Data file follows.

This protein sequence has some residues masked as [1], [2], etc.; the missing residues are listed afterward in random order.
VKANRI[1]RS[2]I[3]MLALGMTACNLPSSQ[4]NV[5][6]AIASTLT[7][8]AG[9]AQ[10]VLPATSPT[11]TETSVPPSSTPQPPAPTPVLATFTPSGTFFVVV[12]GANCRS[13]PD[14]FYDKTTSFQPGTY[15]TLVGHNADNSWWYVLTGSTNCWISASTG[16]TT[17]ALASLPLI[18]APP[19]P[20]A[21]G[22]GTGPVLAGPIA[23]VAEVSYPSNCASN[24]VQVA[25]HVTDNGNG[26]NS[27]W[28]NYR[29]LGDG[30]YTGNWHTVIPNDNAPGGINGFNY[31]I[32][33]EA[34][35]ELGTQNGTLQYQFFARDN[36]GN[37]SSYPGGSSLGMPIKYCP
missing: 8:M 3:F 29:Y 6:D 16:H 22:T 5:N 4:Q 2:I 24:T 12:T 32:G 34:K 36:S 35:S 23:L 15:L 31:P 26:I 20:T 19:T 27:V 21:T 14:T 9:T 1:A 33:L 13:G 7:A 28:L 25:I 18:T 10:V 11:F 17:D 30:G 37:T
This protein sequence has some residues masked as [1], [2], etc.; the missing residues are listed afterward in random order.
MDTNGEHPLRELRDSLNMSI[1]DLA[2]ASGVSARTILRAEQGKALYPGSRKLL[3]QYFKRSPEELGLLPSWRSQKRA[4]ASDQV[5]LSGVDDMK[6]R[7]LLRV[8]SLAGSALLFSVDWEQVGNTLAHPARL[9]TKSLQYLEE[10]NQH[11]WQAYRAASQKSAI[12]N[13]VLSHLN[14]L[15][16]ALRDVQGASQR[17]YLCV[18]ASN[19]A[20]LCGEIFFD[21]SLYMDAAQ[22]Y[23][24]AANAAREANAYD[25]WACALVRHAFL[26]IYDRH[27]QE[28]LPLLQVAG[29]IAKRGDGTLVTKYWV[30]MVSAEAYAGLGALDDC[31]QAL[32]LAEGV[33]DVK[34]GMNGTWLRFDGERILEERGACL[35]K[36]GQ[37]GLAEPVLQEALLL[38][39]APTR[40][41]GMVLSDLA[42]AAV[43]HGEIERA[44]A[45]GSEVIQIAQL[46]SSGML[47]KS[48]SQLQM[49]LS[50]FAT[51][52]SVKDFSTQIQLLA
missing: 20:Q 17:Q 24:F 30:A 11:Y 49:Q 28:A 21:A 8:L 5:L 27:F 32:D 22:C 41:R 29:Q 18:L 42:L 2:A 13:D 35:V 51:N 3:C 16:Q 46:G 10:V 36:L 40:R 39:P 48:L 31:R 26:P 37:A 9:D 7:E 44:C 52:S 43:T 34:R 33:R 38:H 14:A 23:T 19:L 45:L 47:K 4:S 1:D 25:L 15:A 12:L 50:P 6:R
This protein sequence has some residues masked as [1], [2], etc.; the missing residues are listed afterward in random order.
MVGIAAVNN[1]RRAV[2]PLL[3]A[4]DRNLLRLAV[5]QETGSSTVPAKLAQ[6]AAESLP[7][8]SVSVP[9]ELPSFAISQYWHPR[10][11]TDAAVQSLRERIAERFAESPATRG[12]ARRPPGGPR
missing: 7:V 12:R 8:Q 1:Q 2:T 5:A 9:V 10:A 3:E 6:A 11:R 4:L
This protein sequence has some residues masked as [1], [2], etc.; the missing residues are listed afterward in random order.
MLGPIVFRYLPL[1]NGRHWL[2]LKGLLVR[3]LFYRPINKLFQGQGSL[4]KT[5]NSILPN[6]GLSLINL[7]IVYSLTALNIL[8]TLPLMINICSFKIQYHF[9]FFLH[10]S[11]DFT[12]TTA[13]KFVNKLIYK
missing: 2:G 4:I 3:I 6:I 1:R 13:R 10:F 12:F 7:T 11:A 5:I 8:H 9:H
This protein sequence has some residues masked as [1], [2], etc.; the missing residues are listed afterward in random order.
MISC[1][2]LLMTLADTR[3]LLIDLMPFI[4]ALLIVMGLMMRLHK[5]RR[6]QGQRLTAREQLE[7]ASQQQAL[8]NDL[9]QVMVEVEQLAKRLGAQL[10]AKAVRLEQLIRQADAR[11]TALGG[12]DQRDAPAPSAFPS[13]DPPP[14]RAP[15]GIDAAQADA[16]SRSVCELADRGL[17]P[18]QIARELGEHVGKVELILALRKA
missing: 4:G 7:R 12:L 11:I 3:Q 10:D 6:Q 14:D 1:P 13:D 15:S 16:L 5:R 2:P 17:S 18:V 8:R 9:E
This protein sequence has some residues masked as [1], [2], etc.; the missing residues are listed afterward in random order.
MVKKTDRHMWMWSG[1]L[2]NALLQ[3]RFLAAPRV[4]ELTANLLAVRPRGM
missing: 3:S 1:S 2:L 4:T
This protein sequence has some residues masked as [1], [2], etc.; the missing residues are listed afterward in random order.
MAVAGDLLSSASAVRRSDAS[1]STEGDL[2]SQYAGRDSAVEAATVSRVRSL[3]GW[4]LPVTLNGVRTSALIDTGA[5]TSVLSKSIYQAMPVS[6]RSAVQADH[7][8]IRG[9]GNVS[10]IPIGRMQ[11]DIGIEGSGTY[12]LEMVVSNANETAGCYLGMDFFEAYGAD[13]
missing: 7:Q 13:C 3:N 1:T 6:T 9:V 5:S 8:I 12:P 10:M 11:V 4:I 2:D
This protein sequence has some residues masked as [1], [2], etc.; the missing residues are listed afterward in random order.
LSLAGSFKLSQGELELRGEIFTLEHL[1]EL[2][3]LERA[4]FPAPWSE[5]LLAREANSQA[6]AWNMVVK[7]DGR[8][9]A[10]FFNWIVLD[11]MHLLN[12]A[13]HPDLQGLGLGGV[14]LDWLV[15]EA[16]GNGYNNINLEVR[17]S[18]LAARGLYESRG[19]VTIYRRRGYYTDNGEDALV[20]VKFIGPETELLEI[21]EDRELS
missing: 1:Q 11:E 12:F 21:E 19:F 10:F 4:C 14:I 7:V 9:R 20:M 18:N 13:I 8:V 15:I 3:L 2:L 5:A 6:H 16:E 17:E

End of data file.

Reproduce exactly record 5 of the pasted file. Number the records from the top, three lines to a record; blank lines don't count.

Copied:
This protein sequence has some residues masked as [1], [2], etc.; the missing residues are listed afterward in random order.
MISC[1][2]LLMTLADTR[3]LLIDLMPFI[4]ALLIVMGLMMRLHK[5]RR[6]QGQRLTAREQLE[7]ASQQQAL[8]NDL[9]QVMVEVEQLAKRLGAQL[10]AKAVRLEQLIRQADAR[11]TALGG[12]DQRDAPAPSAFPS[13]DPPP[14]RAP[15]GIDAAQADA[16]SRSVCELADRGL[17]P[18]QIARELGEHVGKVELILALRKA
missing: 4:G 7:R 12:L 11:I 3:Q 10:D 6:Q 14:D 1:P 13:D 15:S 16:L 5:R 2:P 17:S 18:V 8:R 9:E